Serbia’s Željko Joksimović is pulling out all the stops in his latest bid to lift the Eurovision trophy with his song Nije ljubav stvar. After missing out on his previous outings at the Eurovision Song Contest, Željko is not leaving anything to chance this time. As well as the familiar tactic of recording his song in various languages, recent days have seen Željko unveil further surprises.
First came the song recorded in Serbian (Nije ljubav stvar), English (Synonym) and Russian (Любовь не вещь), complete with the story that the Russian lyric had been translated from Serbian by Belarussian-based fan Viktoria Lapeho. This week a further was recorded with a Belgrade symphony orchestra, which would have been plenty for most people to take on. Not so Željko, who instructed his team to come up with something special to promote his appearance.
German car maker Volkswagen is rumoured to be considering a manufacturing plant in Serbia, according to a high-ranking political source within the ruling President’s own party. A reliable and well-placed senior party official has revealed to W!LD RooSTeR that Serbia’s Democratic Party (Demokratska stranka/DS) is poised to announce a major deal with Volkswagen, which is clearly being timed to add much-needed impact to the party’s election campaign.
If Serbia does manage to attract this latest major motor manufacturer it could prove to be a game changing ace for President Boris Tadić to hold up his sleeve. It should also bestow a great advantage on the DS party if such a significant international deal to benefit the national economy and signal a higher profile for Serbia could be sealed and announced in the final run-up to Serbia’s national and presidential elections on May 6.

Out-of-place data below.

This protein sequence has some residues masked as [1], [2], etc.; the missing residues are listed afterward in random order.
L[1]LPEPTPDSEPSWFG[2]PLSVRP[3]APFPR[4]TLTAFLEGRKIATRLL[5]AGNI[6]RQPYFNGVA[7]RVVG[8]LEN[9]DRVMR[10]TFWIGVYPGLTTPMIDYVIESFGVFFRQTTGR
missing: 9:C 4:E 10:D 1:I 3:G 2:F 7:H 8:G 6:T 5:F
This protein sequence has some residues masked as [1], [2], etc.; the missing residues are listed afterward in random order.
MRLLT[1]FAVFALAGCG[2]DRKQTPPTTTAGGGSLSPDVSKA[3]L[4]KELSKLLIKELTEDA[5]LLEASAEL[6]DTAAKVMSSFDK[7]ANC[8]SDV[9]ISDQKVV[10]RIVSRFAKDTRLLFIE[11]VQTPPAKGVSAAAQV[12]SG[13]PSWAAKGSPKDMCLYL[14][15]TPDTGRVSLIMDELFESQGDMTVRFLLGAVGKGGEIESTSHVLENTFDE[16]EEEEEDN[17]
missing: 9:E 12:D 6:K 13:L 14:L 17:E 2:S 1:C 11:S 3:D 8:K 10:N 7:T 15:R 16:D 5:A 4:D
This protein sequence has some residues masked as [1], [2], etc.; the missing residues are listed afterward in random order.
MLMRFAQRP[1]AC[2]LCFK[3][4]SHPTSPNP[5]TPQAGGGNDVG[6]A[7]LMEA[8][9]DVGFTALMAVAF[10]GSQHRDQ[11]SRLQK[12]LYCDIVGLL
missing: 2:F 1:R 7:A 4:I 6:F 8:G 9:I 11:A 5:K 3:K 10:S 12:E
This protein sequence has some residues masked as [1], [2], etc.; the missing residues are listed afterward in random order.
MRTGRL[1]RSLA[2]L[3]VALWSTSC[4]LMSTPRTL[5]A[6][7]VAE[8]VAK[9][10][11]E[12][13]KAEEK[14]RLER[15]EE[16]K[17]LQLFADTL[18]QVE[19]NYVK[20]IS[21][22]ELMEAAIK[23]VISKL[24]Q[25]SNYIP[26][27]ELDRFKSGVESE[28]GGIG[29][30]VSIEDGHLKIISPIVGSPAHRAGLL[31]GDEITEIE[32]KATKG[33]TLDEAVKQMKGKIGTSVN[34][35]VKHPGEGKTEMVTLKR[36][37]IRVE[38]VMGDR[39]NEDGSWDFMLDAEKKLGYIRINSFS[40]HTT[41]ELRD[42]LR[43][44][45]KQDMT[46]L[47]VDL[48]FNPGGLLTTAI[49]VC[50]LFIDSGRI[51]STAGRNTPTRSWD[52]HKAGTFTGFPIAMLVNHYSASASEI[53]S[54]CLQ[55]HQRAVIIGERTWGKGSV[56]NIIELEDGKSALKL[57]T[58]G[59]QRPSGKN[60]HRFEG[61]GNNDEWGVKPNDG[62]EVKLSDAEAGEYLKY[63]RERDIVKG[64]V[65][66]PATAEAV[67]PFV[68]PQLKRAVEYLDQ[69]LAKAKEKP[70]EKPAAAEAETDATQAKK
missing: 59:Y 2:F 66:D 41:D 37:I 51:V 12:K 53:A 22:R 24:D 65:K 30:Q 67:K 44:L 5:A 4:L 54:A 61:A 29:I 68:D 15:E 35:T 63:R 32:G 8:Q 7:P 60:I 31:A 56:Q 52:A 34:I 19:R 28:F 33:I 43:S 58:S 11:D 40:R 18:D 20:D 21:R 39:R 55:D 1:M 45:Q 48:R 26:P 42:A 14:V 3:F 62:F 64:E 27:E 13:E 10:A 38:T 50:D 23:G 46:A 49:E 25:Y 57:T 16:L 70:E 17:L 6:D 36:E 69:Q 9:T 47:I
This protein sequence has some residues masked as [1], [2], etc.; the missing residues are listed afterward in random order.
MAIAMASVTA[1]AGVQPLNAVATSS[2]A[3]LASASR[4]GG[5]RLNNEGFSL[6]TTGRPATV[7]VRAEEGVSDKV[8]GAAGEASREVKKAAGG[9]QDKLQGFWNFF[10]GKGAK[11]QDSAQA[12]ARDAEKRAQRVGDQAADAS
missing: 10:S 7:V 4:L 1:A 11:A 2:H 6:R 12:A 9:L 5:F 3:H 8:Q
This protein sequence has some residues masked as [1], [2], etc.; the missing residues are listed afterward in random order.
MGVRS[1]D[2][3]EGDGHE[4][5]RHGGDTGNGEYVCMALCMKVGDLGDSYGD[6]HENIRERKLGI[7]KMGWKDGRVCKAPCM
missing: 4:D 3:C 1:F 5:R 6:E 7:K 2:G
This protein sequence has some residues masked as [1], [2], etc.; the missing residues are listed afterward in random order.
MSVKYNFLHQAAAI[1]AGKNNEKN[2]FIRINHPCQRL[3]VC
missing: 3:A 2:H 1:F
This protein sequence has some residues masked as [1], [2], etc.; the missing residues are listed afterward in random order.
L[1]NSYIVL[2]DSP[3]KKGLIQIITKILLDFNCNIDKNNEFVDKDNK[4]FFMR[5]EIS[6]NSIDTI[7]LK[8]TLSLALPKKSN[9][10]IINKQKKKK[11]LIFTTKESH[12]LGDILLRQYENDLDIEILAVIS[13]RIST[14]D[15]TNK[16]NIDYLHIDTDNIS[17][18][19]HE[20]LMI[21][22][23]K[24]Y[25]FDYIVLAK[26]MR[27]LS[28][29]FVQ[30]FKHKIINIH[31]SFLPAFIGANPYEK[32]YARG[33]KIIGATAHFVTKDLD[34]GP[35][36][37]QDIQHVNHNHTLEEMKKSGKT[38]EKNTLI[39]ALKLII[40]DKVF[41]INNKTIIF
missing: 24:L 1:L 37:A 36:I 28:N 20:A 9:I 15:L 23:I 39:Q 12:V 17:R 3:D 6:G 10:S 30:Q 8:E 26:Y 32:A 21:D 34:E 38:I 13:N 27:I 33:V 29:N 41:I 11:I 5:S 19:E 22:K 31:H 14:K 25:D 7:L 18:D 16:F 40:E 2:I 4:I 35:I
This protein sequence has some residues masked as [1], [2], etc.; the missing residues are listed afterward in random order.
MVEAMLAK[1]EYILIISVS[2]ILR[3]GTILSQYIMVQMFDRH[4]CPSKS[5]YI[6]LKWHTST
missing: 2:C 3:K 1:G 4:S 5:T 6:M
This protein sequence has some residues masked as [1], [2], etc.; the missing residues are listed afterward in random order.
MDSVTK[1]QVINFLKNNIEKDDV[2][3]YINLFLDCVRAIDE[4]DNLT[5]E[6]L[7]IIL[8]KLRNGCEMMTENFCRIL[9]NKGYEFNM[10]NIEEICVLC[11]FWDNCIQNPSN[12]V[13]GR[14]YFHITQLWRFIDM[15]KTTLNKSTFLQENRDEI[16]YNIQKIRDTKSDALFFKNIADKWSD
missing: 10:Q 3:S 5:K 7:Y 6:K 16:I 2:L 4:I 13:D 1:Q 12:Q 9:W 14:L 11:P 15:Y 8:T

Olympic fever has taken hold and athletes lucky enough to qualify for a place in London are putting the finishing touches to their lengthy training programmes. With less than one hundred days until the opening ceremony of the London 2012 Olympic Games, we have become used to hearing the medal dreams of household names. The stories of Paralympians and the spirit of inspiration they embody are not heard so widely.
One such tale of coming back from defeat and committing to succeed regardless of what others say comes from Serbia’s Paralympic medal hope in women’s javelin, Tanja Dragić. When Tanja takes to the field in London’s Olympic Stadium, she will be battling memories of a trouncing in Beijing to prove her right to a Paralympic medal. Hers is one story among many of people who can inspire a generation.
Blood is thicker than water. That is how the saying goes. From a young age, we are told that family bonds will hold us together, supporting us through good times and bad. Family will always be there to fall back on and they will protect us against outsiders and the follies of fate. In reality, though, families can be a root cause of those bad times almost as much as they are the saving grace we are led to expect.
Many families are a dysfunctional mish-mash with little in common other than blood and memories. Rather than The Waltons, more often than not our families better reflect The Simpsons. We indulge the peccadilloes and tendencies of family that would be unacceptable in our friends. But somehow, and against the odds, families work. As another saying goes: you can choose your friends but you can’t choose your family.